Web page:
However, the unassuming nature of houseleeks (another of Sempervivum’s familiar names) belies their fascinating history and understates their medicinal value. In ancient times, houseleeks were credited with the power to ward off witches, and when planted upon a home’s roof they conferred prosperity and safety to those who dwelled within. The Roman emperor Charlemagne commanded his subjects to plant houseleeks on their roofs to prevent lightning strikes, a practice that probably stemmed from the ancients’ belief that houseleeks were earthly manifestations of Jupiter and Thor, the Roman and Norse gods of thunder. Indeed, regional labels for houseleeks still include Jupiter’s beard, Thor’s beard, and Donnersbart (thunderbeard). Even today, many roofs in Wales are adorned with houseleeks.
According to the Physicians Desk Reference for Herbal Medicines, Sempervivum’s fresh leaves and juice house a variety of pharmacologically active constituents, including tannins, mucilage, isoflavonoids, and various fruit acids (malic, isocitric, and succinic). Leaves should be collected prior to flowering, as once the distinctive, upright peduncle rises above a mother rosette its salutary properties diminish. This botanical feat is the “last hurrah” for a mature rosette; it dies shortly after dispersing its many-seeded, star-shaped fruit. Fortuitously, Sempervivum’s growth habit provides many “satellite” rosettes that eventually fill the void left by the departed parent. Herbalists who wish to propagate Sempervivum crush the fruit, separate the seeds, and stratify them before growing them out on a coarse cactus mix. (Keep in mind that Sempervivum doesn’t breed true, so you may get some odd-looking progeny if you have more than one variety growing in your neighborhood.)
Sempervivum’s leaves can be macerated or bruised and applied as a poultice, and individual leaves make handy little “spot” bandages. Entire plants can be crushed, pounded or pressed to collect the juice – a labor-intensive process – or you can steep 15-20 grams of fresh leaves in a quart of boiling water for 10 minutes to prepare an infusion. Infusions and decoctions are generally used internally, while the juice – either full-strength or diluted – is used externally.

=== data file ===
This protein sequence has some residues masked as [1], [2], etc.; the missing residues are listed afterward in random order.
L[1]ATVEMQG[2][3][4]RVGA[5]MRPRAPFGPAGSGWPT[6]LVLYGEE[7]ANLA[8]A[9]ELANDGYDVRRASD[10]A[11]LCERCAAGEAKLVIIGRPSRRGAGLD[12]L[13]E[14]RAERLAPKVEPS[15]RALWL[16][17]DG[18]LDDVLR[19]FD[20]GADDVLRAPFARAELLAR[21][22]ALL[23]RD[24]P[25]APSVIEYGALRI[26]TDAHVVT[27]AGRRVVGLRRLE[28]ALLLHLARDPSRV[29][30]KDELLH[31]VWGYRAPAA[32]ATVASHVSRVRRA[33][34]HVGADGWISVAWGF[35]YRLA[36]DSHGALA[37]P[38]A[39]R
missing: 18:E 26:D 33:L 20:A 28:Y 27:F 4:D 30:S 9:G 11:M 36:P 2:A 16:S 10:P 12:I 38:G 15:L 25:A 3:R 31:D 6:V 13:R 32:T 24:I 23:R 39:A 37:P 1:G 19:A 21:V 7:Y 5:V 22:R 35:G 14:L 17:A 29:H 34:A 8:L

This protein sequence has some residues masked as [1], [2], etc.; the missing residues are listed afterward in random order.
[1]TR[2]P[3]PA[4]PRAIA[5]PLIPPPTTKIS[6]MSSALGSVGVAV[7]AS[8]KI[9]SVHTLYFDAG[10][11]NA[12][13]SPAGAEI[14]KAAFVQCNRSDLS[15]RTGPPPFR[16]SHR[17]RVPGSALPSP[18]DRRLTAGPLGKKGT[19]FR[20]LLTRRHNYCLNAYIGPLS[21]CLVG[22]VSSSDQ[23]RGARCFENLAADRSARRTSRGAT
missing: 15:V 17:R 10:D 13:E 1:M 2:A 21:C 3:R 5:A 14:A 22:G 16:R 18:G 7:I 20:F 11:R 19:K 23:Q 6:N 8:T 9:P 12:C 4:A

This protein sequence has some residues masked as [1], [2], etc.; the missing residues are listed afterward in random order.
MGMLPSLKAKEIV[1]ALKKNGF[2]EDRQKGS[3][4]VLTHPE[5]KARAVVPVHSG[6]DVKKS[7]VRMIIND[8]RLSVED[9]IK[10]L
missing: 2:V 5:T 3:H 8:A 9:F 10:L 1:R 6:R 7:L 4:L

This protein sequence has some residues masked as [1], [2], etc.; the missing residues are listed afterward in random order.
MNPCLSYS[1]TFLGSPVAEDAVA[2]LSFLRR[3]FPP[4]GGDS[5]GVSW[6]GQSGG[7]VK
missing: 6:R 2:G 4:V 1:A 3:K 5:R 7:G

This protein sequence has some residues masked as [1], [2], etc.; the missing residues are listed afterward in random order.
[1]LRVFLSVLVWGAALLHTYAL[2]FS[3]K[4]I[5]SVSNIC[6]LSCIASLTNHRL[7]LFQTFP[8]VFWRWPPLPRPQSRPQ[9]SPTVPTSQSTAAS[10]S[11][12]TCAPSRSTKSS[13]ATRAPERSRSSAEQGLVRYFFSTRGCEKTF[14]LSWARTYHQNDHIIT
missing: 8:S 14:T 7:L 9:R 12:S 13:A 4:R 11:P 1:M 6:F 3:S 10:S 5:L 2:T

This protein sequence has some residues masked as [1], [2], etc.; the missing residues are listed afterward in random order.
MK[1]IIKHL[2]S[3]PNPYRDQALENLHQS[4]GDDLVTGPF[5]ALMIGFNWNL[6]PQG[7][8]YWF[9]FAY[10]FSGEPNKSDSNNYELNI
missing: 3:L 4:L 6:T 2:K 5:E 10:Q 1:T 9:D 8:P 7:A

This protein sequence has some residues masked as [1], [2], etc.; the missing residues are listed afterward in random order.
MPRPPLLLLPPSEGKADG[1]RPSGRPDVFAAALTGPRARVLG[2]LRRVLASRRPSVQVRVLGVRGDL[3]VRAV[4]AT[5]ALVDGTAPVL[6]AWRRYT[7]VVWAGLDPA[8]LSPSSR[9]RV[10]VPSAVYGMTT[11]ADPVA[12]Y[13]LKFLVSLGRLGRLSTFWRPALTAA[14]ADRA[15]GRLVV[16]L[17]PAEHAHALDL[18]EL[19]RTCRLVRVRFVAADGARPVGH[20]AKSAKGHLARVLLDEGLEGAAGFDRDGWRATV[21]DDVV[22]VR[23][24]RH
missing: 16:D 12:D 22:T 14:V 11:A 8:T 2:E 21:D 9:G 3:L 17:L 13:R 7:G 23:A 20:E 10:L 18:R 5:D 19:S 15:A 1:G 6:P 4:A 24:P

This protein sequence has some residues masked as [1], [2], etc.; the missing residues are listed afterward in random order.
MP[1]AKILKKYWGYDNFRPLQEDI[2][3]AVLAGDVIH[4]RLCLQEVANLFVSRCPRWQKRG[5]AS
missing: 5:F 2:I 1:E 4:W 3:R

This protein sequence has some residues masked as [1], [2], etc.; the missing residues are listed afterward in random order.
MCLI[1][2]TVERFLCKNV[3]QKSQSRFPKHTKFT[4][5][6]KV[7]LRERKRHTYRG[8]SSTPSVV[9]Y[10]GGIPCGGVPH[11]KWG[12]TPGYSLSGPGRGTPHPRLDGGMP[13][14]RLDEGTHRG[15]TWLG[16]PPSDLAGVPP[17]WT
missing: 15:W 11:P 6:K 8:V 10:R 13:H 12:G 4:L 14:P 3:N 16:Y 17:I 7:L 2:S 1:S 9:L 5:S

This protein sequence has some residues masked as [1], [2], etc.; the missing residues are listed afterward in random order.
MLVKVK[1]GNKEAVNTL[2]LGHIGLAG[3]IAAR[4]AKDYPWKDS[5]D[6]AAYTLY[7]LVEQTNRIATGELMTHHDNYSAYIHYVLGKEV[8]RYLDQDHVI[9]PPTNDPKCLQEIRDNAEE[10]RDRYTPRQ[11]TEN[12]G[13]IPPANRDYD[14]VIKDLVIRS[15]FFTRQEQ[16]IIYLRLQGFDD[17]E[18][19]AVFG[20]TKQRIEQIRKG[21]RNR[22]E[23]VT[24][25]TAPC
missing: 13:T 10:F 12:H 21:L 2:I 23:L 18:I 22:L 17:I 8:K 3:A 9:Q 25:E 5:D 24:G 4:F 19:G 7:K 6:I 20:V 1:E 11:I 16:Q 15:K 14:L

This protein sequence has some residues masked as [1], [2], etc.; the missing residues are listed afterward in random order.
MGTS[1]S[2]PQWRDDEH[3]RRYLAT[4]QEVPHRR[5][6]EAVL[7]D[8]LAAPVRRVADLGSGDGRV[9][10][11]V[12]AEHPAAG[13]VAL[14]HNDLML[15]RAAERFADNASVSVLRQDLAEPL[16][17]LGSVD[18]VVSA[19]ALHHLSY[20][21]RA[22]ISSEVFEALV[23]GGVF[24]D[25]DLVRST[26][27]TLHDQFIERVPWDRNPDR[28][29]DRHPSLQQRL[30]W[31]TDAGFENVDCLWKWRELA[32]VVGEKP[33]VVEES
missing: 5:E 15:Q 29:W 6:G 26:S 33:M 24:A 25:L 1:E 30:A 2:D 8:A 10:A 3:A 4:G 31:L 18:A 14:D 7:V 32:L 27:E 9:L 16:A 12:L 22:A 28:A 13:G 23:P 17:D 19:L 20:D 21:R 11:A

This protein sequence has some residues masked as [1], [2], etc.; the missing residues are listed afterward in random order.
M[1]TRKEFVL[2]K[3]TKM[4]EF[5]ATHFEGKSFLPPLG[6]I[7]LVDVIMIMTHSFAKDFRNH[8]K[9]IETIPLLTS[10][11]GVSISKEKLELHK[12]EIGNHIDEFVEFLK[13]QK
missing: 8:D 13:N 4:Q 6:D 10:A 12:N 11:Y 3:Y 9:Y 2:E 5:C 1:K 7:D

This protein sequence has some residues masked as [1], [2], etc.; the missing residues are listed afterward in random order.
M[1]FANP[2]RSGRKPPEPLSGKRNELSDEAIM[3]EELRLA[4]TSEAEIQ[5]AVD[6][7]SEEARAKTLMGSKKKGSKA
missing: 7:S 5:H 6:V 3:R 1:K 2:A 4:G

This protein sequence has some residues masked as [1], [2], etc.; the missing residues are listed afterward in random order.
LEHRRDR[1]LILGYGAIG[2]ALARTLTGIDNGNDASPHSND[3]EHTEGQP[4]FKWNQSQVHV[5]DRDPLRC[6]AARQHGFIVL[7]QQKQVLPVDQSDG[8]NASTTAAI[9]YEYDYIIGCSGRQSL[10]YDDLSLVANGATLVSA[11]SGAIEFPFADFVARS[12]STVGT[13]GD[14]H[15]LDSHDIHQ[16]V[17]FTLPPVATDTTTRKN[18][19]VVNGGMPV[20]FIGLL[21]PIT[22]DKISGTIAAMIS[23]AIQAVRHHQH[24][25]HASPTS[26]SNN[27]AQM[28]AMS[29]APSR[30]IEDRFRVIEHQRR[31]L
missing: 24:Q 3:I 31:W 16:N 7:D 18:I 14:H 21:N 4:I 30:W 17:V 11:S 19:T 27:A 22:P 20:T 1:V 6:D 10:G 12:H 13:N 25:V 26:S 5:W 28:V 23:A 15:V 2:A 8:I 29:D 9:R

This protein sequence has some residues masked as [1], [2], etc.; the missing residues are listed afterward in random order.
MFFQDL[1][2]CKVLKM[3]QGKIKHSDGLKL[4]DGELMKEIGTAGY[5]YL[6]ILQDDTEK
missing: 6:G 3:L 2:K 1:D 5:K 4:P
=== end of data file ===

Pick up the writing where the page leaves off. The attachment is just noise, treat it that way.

Sempervivum’s anti-inflammatory, cooling, and astringent properties have been exploited by humankind for centuries. A plucked leaf’s chewed or crushed edge will bring immediate relief to insect bites and stings. A bruised leaf secured to a toe or finger with a Band-Aid or strip of tape is reputed to be a good remedy for corns and warts, and soaking your feet in dilute juice is a wonderful way to end a harrying day. Gargles and mouthwashes, prepared from equal parts of water and juice and sweetened with a drop or two of honey, assuage sore throats and mouth ulcers. Undiluted Sempervivum juice makes an excellent drop for a hot toddler’s ear. Poultices and compresses prepared from crushed leaves or a cloth soaked in dilute juice have been used to treat burns, skin ulcers, abrasions, rashes, ringworm, impetigo and superficial bruises.
Traditionally, Sempervivum has been taken internally for a multitude of ailments, including diarrhea, dysentery, menstrual cramps, fever, amenorrhea, tonsillitis, headache, worm infestation, and poor hearing. Dioscorides claimed Sempervivum improved poor eyesight, Pliny believed it cured insomnia, and Culpeper recommended it for gout. Modern research suggests Sempervivum exerts liver-protective and antioxidant effects.
The most convenient way to take Sempervivum is as an infusion: drink one cup every three hours as needed. (When taken internally, undiluted juice in large doses acts as a purgative.) Keep unused infusions, decoctions and juice refrigerated; it isn’t clear how long these preparations remain viable, so it’s best to discard them after one week.
Physicians’ Desk Reference for Herbal Medicines, Second Edition: Houseleek. Thomas Fleming, PharmD, Chief Editor. 2000